Physics Dept.
3307 3rd Ave. W.
Suite 307
Seattle, WA 98119
Phone: 206-286-7258
Fax: 206-378-5400

Teacher Professional Development Resources

Diagnostic Learning Environment

The guiding philosophy behind the SPU Physics Department’s teacher professional development courses is the concept of a diagnostic learning environment (DLE). A diagnostic learning environment is a classroom or informal learning environment wherein learner knowledge and/or skills are accessed, assessed, interpreted, and attended to in subsequent activities in an effort to improve understanding and performance of the learner. Like other learning environments, a DLE seeks deep learning of the discipline alongside the development of habits of mind and critical thinking skills required for the discipline. Additionally, though, in the DLE there is a deliberate attempt, both by the teacher and the learner, to diagnose and address the learner’s thinking in and about the discipline.

We believe that developers and instructors of teacher professional development courses should keep the goals of a diagnostic learning environment in mind during the planning and implementation of the courses. The classroom structure and activities chosen for the professional development should model a DLE so that teacher-participants will go back to their own classrooms having learned through a DLE.

The best way to create a DLE is to understand the essential components of such an environment and to monitor participant growth along these components as the course progresses. These essential components are content knowledge for teaching, formative instructional practice, and classroom culture needed for learning.

See the chart below for a detailed description of each of these components.

Essential Components of a Diagnostic Learning Environment

Content Knowledge
Needed for Teaching

Instructional Practice

Classroom Culture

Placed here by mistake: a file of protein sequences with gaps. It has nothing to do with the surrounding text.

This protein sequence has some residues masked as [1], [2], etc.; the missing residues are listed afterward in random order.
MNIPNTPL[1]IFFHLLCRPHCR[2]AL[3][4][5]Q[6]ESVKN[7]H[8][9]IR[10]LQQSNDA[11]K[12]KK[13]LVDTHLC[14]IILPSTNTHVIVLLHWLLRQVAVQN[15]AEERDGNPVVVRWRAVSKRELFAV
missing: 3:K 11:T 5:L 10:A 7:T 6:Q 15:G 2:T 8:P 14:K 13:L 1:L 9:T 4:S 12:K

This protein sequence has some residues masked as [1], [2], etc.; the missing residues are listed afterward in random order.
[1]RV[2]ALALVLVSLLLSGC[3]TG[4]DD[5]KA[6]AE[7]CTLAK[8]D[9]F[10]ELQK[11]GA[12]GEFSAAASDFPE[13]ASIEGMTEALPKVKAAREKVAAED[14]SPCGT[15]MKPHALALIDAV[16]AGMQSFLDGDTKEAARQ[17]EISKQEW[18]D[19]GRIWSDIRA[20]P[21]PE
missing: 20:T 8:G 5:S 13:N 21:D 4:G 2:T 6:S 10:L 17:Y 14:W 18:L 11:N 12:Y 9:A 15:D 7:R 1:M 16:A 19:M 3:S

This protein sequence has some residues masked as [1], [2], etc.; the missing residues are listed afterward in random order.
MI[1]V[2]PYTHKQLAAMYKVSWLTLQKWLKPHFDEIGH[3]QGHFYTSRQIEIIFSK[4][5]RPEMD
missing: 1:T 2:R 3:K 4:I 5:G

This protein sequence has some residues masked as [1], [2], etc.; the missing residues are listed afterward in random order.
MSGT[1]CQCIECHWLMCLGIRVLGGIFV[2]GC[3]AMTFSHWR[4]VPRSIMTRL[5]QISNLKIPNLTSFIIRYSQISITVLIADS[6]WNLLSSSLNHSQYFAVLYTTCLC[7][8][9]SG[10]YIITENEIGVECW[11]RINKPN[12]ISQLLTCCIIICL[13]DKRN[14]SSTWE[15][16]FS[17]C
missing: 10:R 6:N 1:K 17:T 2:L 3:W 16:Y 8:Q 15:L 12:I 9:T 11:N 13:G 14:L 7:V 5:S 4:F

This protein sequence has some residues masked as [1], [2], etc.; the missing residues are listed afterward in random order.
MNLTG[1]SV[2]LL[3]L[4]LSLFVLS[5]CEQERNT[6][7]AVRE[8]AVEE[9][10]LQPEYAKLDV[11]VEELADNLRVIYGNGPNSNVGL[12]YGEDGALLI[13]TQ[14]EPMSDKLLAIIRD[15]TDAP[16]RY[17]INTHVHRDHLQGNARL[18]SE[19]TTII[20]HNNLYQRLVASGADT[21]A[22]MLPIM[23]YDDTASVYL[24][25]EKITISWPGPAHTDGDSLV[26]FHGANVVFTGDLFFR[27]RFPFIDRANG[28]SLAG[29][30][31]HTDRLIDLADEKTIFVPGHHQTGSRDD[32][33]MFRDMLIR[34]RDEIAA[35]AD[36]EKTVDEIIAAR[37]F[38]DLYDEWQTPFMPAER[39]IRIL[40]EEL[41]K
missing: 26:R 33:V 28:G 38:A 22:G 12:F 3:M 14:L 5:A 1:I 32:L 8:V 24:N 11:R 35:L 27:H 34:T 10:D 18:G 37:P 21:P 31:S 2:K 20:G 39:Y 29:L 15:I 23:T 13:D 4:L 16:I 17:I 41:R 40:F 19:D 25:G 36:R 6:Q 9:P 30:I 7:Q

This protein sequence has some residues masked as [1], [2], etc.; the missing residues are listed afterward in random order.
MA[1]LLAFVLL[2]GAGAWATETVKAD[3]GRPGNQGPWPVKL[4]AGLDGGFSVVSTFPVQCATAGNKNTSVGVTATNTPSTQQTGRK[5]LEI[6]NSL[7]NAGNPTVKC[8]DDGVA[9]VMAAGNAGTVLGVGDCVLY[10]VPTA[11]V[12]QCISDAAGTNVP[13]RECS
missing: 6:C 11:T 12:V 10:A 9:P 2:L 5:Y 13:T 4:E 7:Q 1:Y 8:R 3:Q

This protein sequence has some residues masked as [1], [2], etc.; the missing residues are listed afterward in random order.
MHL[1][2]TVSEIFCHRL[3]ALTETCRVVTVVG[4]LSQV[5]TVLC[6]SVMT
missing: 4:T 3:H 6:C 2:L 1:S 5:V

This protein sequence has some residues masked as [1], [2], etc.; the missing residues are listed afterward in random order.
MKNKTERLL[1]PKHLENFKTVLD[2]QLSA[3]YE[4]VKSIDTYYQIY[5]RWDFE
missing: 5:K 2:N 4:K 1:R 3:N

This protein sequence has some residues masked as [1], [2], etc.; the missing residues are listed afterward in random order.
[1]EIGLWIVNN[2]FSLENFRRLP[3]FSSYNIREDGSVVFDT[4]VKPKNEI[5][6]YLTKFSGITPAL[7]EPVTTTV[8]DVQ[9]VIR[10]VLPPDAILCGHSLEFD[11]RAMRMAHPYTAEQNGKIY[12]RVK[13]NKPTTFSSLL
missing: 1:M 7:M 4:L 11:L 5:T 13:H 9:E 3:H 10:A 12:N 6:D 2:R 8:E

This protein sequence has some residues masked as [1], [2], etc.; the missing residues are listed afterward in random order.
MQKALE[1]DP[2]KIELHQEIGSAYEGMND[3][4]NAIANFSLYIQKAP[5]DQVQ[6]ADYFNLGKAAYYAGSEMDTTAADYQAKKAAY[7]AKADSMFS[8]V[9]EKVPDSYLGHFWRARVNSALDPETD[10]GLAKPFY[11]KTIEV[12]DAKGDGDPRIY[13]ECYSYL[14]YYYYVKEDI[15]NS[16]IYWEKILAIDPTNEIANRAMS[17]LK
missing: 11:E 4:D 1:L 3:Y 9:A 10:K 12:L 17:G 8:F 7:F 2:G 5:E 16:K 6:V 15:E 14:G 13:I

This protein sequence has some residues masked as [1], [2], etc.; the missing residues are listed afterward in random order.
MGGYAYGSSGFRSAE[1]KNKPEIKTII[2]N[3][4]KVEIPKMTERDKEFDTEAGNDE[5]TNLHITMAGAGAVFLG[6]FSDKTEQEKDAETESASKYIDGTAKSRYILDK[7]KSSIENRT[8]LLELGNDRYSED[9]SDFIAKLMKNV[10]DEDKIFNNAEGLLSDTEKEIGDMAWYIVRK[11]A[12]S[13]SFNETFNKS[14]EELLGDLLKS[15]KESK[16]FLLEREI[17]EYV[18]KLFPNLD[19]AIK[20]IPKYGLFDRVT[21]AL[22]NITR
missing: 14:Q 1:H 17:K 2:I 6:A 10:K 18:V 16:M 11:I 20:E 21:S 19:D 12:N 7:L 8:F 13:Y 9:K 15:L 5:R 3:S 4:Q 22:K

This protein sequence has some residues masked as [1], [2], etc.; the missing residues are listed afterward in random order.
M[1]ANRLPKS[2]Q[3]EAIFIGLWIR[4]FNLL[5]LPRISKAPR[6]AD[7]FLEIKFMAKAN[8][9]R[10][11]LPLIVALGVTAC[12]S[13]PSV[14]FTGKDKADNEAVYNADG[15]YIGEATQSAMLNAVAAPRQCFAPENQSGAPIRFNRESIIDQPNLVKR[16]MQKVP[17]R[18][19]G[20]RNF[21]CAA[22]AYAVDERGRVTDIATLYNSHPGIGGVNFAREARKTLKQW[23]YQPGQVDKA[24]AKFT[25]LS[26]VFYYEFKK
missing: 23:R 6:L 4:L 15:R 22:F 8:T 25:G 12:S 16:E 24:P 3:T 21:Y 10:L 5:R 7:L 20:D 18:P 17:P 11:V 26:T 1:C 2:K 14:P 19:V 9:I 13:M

Needed for Learning

• Teacher knows the big ideas of the subject and the evidence that leads one to a deep understanding of these ideas.

• Teacher knows how the curriculum is designed to develop understanding of the big ideas; teacher knows the logic, reasoning, and representations used to build this knowledge.

• Teacher knows students’ initial ideas about the concepts.

• Teacher knows how the curriculum is designed to help students’ ideas evolve during instruction.

• Teacher elicits students’ initial ideas and uses these ideas during instruction.

• Teacher uses ongoing data collected on student ideas to adjust instruction by the minute, day, week, and year.

• Students and teacher are continually recording and reflecting on how their ideas are being strengthened or changed as a result of instruction.

• Teacher primarily sees instruction as facilitation; listening, questioning, bringing in resources as needed, and evaluating.

• Teacher has a genuine interest in the initial and evolving ideas of her/his students.

• Students take responsibility for their own learning and as a consequence know what they have learned and how they have learned it.

• The classroom is a place where ideas are shared and shaped through student discourse and reflective practices.

Keeping these components in view while designing and implementing a teacher professional development course will encourage a fruitful diagnostic learning environment in both the professional development course itself and the teacher-participants’ own classrooms.

We have created and offer to you tools for implementing these components and examples of course agendas and course objectives that use these components in an integrated manner. Please visit our Components for Implementation and Sample Agendas pages for more information.